Before consuming large amounts of selenium in foods or supplements, it is important to know the true status of your selenium.Read more ⇨
Colin Campbell was a nutritional biochemist at Cornell University. In the 1960s, he was involved in nutritional programs in the Philippines to help families provide for their critically undernourished children. Peanuts were one of their preferred sources of protein. It is a legume— great for improving the soil, easy to grow, and is nutritious and tasty.
At the same time, children younger than 10, were dying at alarming rates from liver cancer. Normally liver cancer is an adult disease— and the children dying from the disease were from the most affluent suburbs in Manila. These are the families that could afford the best housing and the best food.
Whilst in the Philippines, he read a paper in an obscure medical journal. Rats were fed aflatoxin— one of the deadliest carcinogens known. One group of rats was given a diet of 20% protein —and they all died of liver cancer. The second group was given a diet of 5% protein— and they all lived. 100% deaths compared to zero deaths. They were all fed aflatoxin— but only those rats that had a high protein diet died.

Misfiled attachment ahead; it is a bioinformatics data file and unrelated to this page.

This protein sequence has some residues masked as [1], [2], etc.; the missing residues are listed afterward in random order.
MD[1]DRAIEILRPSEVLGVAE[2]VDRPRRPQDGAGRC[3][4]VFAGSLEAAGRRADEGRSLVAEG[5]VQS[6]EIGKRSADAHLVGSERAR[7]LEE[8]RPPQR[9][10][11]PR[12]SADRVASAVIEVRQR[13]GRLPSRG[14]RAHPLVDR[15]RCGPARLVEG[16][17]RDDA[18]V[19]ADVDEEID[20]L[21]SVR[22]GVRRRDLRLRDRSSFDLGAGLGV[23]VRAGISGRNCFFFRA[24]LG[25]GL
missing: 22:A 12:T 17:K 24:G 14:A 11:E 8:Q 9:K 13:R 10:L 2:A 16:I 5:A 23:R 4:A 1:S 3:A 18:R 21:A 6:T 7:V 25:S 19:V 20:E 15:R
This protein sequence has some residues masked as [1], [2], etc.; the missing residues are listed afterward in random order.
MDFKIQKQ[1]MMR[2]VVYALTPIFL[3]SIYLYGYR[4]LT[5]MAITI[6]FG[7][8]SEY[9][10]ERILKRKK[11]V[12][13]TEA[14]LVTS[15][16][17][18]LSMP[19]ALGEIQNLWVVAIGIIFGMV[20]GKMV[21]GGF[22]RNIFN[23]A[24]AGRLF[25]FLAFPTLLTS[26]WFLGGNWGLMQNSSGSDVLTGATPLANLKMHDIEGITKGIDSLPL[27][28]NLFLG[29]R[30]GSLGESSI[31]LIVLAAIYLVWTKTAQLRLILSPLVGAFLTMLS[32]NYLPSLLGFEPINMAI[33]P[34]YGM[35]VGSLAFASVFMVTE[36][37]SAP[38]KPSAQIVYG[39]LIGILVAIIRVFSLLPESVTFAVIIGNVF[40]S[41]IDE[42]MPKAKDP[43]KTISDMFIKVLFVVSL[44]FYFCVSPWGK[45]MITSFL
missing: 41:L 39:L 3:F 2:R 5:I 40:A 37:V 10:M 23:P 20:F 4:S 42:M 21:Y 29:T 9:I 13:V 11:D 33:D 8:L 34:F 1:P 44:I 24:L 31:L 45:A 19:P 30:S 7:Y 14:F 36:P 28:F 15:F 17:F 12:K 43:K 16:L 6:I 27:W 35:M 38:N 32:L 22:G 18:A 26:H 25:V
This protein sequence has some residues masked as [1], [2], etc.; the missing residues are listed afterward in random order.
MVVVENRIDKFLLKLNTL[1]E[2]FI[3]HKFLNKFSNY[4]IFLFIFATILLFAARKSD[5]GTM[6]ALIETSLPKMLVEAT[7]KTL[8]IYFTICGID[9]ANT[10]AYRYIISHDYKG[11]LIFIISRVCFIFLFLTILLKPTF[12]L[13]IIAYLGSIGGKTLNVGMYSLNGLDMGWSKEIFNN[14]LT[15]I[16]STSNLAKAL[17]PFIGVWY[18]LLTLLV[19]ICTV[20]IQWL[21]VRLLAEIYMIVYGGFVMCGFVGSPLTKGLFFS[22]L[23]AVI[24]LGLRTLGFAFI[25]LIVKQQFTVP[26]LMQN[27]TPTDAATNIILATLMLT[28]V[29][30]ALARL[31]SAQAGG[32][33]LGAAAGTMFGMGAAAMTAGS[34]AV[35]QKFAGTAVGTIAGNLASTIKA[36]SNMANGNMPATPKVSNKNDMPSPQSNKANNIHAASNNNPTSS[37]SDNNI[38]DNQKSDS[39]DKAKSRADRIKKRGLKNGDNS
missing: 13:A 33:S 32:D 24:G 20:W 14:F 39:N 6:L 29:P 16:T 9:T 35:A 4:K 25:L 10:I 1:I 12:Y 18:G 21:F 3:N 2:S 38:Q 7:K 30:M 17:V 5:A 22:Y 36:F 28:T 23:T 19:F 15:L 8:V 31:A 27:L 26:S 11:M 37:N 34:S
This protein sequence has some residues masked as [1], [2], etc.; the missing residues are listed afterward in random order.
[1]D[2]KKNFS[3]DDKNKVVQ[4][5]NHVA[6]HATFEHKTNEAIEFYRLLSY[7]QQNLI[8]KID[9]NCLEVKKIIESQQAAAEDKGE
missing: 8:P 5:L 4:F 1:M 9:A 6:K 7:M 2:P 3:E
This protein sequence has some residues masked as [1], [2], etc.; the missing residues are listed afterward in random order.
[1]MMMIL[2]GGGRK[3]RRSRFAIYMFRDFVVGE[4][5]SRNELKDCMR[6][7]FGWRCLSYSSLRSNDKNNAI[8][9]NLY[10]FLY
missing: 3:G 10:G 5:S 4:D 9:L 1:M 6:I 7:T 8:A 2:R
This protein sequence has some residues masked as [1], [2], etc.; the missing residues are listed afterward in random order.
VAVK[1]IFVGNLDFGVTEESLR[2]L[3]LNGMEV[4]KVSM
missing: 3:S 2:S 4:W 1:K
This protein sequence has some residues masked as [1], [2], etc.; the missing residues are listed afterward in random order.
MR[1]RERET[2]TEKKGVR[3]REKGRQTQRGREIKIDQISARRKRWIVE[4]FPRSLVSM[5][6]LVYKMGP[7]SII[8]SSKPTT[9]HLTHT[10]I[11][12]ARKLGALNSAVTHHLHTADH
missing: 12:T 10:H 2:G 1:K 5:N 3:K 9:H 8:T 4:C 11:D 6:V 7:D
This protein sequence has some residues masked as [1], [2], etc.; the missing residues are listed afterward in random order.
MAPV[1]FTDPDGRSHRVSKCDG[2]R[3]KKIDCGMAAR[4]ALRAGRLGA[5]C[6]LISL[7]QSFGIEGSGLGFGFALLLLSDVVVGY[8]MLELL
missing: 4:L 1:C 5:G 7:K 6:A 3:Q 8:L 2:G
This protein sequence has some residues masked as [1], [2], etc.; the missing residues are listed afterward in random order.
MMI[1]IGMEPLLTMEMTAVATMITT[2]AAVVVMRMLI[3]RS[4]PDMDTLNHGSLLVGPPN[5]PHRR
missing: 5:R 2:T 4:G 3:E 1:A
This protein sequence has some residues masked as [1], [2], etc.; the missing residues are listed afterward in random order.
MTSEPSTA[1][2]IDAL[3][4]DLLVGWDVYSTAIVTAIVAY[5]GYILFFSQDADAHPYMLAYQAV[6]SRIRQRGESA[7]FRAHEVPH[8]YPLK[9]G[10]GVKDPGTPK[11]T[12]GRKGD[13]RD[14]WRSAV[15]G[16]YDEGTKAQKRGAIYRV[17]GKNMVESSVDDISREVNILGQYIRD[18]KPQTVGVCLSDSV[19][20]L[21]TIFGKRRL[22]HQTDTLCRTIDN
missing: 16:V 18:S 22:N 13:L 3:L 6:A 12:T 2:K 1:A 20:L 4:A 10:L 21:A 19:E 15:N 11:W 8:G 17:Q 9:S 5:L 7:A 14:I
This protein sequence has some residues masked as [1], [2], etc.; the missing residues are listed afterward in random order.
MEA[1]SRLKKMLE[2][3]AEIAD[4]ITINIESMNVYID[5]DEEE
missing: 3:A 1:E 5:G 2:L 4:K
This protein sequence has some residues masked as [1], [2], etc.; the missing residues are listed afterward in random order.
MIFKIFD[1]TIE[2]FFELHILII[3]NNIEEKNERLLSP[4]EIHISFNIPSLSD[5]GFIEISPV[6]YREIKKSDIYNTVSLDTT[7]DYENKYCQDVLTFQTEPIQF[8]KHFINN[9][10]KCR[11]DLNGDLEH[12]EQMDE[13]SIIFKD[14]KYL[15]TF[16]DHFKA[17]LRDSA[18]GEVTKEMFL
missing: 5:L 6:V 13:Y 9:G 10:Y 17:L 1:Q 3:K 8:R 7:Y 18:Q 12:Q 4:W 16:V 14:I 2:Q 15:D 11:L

A 20% diet of wheat protein, gluten, or pea protein did not result in liver cancer deaths whereas casein, which comprises of 80% of the protein found in cow’s milk, and albumin, which is found in egg white, did result in liver cancer deaths. Plant-based diets are often considered to be lysine deficient. However, adding the amino acid lysine to the wheat protein to match the level found in casein also resulted in cancer deaths.
Significantly, peanuts and corn in the Philippines were often contaminated by aflatoxin— and the wealthy ate Western-style diets, one rich in protein.Read more ⇨
Dr James Muecke is the Australian of the Year in 2020 which was awarded for his work as an eye- surgeon and his work in preventing blindness.
He is trying to convince Australians to eat more meat, eggs and dairy. Australia is ranked number 2 in meat consumption, just behind United States but in front of Argentina, Uruguay, Brazil and New Zealand.
Muecke has declared that we need to “Declare war on type 2 diabetes and cut back on sugar” in order to reduce the incidence of blindness.
He believes that it is the introduction of sugary drinks and highly processed foods are the cause of diabetes – not a high-fat, high-protein diet as shown by numerous papers dating back to 1927.Read more ⇨